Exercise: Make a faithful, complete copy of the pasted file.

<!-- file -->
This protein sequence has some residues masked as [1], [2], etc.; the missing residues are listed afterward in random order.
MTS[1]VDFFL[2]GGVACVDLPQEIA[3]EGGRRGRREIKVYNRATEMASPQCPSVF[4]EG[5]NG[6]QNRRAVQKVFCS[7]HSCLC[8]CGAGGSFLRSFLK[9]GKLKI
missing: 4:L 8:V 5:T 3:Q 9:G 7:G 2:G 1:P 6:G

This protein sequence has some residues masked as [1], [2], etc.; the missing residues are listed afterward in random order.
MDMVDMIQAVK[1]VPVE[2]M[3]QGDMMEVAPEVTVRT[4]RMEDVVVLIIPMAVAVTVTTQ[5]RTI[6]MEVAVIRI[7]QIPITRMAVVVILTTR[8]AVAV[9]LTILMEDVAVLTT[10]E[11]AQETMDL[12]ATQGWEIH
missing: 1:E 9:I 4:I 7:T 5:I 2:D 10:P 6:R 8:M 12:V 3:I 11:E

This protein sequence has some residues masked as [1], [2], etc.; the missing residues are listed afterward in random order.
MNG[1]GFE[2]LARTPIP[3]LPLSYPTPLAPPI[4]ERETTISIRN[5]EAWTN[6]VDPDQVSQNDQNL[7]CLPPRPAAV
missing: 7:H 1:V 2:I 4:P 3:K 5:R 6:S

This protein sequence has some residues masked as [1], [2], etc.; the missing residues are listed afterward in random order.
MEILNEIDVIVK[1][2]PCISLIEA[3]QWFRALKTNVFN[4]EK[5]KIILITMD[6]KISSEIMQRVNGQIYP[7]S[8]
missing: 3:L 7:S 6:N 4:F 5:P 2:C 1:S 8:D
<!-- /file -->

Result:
This protein sequence has some residues masked as [1], [2], etc.; the missing residues are listed afterward in random order.
MTS[1]VDFFL[2]GGVACVDLPQEIA[3]EGGRRGRREIKVYNRATEMASPQCPSVF[4]EG[5]NG[6]QNRRAVQKVFCS[7]HSCLC[8]CGAGGSFLRSFLK[9]GKLKI
missing: 4:L 8:V 5:T 3:Q 9:G 7:G 2:G 1:P 6:G

This protein sequence has some residues masked as [1], [2], etc.; the missing residues are listed afterward in random order.
MDMVDMIQAVK[1]VPVE[2]M[3]QGDMMEVAPEVTVRT[4]RMEDVVVLIIPMAVAVTVTTQ[5]RTI[6]MEVAVIRI[7]QIPITRMAVVVILTTR[8]AVAV[9]LTILMEDVAVLTT[10]E[11]AQETMDL[12]ATQGWEIH
missing: 1:E 9:I 4:I 7:T 5:I 2:D 10:P 6:R 8:M 12:V 3:I 11:E

This protein sequence has some residues masked as [1], [2], etc.; the missing residues are listed afterward in random order.
MNG[1]GFE[2]LARTPIP[3]LPLSYPTPLAPPI[4]ERETTISIRN[5]EAWTN[6]VDPDQVSQNDQNL[7]CLPPRPAAV
missing: 7:H 1:V 2:I 4:P 3:K 5:R 6:S

This protein sequence has some residues masked as [1], [2], etc.; the missing residues are listed afterward in random order.
MEILNEIDVIVK[1][2]PCISLIEA[3]QWFRALKTNVFN[4]EK[5]KIILITMD[6]KISSEIMQRVNGQIYP[7]S[8]
missing: 3:L 7:S 6:N 4:F 5:P 2:C 1:S 8:D